There's nothing quite like buzzing a tiny quadcopter around your house, and the EACHINE E010 Mini provides that entertainment at a rock bottom price. The included remote control lets you fly with intuitive joystick controls. It has a beginner mode that ramps the power back a bit and makes flying much easier, and an advanced mode for once you earn your pilot wings and develop a need for speed. If you like to tinker, there are many online tutorials about how to add a camera to this drone and turn it into a first person view flyer if you start craving a new flying experience.
Just plain fun
Somewhat short battery life
By far the least attractive quality of the EACHINE E010 Mini is its battery life. In beginner mode flight times top out at around 5 minutes per charge, and can be even shorter if you're flying fast. You can somewhat get around this by buying some spare batteries. Again, if you fancy yourself handy, there are also plenty of online tutorials for rigging the EACHINE E010 Mini with larger batteries.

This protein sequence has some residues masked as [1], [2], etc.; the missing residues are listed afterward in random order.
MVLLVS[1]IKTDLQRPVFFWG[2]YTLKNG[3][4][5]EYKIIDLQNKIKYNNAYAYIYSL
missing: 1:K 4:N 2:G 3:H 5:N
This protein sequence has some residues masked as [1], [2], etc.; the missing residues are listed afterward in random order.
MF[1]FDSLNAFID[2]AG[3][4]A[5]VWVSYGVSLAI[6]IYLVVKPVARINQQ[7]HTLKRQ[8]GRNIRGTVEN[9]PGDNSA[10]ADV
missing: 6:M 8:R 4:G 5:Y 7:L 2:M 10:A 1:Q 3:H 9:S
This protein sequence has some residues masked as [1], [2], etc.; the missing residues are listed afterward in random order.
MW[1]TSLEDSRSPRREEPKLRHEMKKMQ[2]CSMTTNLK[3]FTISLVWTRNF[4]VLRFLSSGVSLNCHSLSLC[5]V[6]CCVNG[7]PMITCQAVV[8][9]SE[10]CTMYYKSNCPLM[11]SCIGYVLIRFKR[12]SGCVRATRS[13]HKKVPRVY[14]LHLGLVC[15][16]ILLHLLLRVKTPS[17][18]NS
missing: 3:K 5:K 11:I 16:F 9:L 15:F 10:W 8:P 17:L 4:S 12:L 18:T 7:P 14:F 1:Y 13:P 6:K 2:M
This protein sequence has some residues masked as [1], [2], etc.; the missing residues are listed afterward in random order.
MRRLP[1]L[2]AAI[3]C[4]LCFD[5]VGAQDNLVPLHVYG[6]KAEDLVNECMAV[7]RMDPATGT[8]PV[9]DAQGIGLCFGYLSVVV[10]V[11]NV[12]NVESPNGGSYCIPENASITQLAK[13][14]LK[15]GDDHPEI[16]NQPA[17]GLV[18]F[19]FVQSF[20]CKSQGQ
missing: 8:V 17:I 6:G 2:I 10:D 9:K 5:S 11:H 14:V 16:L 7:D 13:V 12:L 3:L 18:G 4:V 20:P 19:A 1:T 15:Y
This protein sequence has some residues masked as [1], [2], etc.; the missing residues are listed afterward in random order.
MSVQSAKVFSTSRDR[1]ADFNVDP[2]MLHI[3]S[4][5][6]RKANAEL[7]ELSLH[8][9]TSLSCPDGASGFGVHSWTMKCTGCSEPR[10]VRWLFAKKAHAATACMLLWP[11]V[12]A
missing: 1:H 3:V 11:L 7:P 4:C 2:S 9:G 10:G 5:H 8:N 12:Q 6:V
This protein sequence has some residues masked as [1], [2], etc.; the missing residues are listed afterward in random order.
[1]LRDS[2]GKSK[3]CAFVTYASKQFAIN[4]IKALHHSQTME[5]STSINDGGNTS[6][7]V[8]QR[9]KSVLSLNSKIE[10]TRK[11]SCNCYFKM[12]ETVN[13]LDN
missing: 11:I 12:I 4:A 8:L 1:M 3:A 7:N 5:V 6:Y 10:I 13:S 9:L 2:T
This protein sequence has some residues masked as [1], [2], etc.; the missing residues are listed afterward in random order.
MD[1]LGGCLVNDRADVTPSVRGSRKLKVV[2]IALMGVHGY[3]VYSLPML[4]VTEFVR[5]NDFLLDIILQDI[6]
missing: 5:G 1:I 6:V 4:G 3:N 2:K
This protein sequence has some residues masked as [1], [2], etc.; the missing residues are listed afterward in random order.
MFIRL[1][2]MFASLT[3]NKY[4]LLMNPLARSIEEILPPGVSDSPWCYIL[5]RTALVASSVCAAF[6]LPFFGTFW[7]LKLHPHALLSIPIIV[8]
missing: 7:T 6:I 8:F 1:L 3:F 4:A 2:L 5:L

Read review: EACHINE E010 Mini
Simple and Durable Flying Fun
Holy Stone HS170 Predator
If you're looking for something that is simple and fun to fly, you can't do much better than the Holy Stone HS170 Predator. This tiny firefly of a drone offers quick and responsive flight. With a little practice you'll have it weaving figure 8's around your furniture. The included remote control is fairly intuitive and mimics those of larger models. It also can stand up to some pretty nasty crashes, and comes with an extra set of blades in case you do manage to break a propeller. The maximum flight time of 8 minutes gives enough time for some fun aerial maneuvers before a 50 minute recharge cycle. If you're the impatient type, you can buy extra batteries to keep the fun rolling. Holy Stone also offers great and responsive customer service in case anything goes amiss.